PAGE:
17 October 2009

The Prayer Book Office

I used the old Roman Breviary before I went to Seminary; the BCP Office (but in Latin and Greek and with the Breviary hymns and Collects and some antiphons) for my first 25 years in Holy Orders; then, after my Silver Jubilee, took up the Liturgy of the Hours: for a change; because it only required lugging one book around; because I wanted to experience the patristic lections. More recently ... but let's not go into that now.

I am not, therefore, an inherently prejudiced person. And I would like to canvas views on the BCP Office, by which I mean the Office starting at O Lord, open ... and ending with the Third Collect. In my opinion ...

Advantages: not too long - you don't find yourself running two hours together for practical reasons; you don't hurry through because there is a lot to say; it is accessible to the Laity; it combines a lot of the important elements of the Western Office tradition in a manageable format; gives the Apostles' Creed twice a day; includes the Athanasian Creed; gives a good diet of Scripture.

Disadvantages: the four lections give it a heavy, didactic, Reformation bias rather different from the emphasis on praise proper to Lauds and Vespers; no patristic lections; no hymns; Evensong combines Vespers and Compline so that it is not really totally suitable either for the traditional hour of Vespers (late afternoon) or that of Compline (bedtime); does not allow for the tradition (thought by many to go back to first century Judaism) of praising God at dawn with the use of the Laudate psalms, 148, 149, 150.

Over to you.


discipula said...

The difficulty about Laudate psalms at dawn is the great variation in the time of dawn in these latitudes: it makes it diffficult to maintain one's rule of life when the day begins with such an unruly member.

Scott said...

The BCP office can be a one-book affair: are there any 1662 BCPs bound up with the AV with Apocrypha?

I come back to the BCP (in my case, 1979 USA BCP + NRSV bound together) for manageability, alignment with our parish's public daily offices, and use of most of the Bible over the year.

In our parish church, we read a patristic lesson as the second one at Evening Prayer, so we don't miss those entirely. On my own, I read two biblical lessons.

I often venture into LotH or a monastery's office books for the enrichments but find I cannot sustain that for long.

Little Black Sambo said...

@Scott: The BCP was often bound up with the 1922 lectionary (i.e. all the lessons printed out in full and in their proper order) as "The Daily Service Book", making it probably the easiest book of all to follow. Is it true that the Canterbury Press is reprinting it?

Anonymous said...

O that the format of the Liturgy of the Hours could be transposed into a new Anglican Breviary. Barring that, I find that our 1928 American BCP Offices are quite serviceable and can be dressed up with hymns and collects of the Saints. And...we are Anglicans after all and our received Liturgy is the BCP, so we would do well to honour our authentic tradition as best we can.

LTRBTB said...

I've found that the tension is between the desire to say all 150 psalms in a week, and to actually get the whole thing done.

As a layman, I can do pretty much whatever I want.

A middle ground between doing nothing and doing the Pian office is to implement Sacrosanctum Concilium, namely:

1. Suppress Prime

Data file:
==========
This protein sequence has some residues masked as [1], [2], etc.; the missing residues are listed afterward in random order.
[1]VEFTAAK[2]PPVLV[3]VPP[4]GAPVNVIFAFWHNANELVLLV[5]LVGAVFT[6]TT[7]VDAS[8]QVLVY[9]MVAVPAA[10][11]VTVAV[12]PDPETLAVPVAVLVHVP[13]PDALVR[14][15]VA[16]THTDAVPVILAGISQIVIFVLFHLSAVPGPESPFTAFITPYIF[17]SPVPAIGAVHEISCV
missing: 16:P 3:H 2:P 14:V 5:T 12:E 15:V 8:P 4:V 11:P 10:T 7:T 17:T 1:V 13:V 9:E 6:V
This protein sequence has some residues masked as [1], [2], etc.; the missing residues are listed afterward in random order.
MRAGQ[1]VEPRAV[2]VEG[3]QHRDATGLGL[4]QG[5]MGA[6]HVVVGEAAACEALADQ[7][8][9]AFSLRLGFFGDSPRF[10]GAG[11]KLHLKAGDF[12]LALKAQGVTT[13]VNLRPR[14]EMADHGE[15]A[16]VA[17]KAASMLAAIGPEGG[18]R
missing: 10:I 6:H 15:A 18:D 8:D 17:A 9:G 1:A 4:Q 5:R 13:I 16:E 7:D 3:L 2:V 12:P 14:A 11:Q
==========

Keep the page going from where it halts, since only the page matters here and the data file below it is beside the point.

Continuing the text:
2. Choose only one of the day hours
3. Use LOTH for Matins (this is of my own doing, and I often use the old breviary reading instead).

The baseline is the 1962 breviary, with adaptions for the modern calendar.

For me, this is the best of all worlds.

Unknown said...

As a layman who has said the daily office for many years now I have tried the "old" Roman Breviary in various versions such as the Anglican Breviary, BCP 1662/1928, SSF Celebrating Common Prayer (which in many ways I liked) and Common Worship but with all of these I have quickly reverted to the modern roman Liturgy of the Hours. It has the advantage of being all in one book, agreeing with the calendar used by most churches, not too long and legibly printed. When necessary one can easily find more recent feasts (ie 14th August) from other sources. Its disadvantages include the extraordinary choices of office hymns for both occasional and regular use, and some of the sewcond readings at the Office of Readings. Some of those readings are, to put it mildly, obscure and boring and I know plenty of peope besides myself who wish every September that St Augustine had not written "To the Shepherds".

The LotH is beginning to feel a bit dated - a child of its liturgical time - and one can see this particularly in the intercessions at Lauds and Vespers - but I am sure that Rome has more urgent things on its agenda currently than producing a complete update.

I shall seriously consider buying the promised new three volume L:atin/English edition of the old Breviary when Baronius Press finally produces it.

Canterbury Press has re-issued the 1928 Pryer Book with the full 1922 lectionary (see posting above from Little Black Sambo) in fairly legible type but I suspect that the binding would not stand up too well to heavy daily use and there is only one marker ribbon. A problem with the 1922 lectionary is that we have all become used to readings of somewhat shorter length and it makes little provision for feasts &c.,

The big problem with Common Worship offices - like everything with Common Worship - is that there are so many different options and alternatives that one is constantly darting about all over the book and making decisions about what to include and exclude.

I feel that simplicity of use is an important consideration as, in the modern world, is the amount of time that secular people can reasonably devote to it.

A weakness in most books - particularly Common Worship and Liturgy of the Hours - is the quality of the marker ribbons.

Anonymous said...

Here I go stumping for Lancelot Andrewes Press again...feel free to ignore me.

Their reprints of the Douglas Monastic Diunal and Matins books are well worth the investment. These I use for my private office. If I say the office with a "congregation," I have begun using LA Press's re-built, turbo-charged Book of Common Prayer. It combines elements of the monastic office with that of the BCP. Re-vamped format, Prime, Sext, Compline, etc. The main drawback (only to some) is that they approach the BCP from an Antiochian angle (no Filioque, Tikon Canon with souped-up epiclesus, etc.). Overall it is an excellent book - a smash hit with my people. I've created a booklet with the office hymns typical for Sundays including the Marian anthems to be sung at the close.

Antiphon said...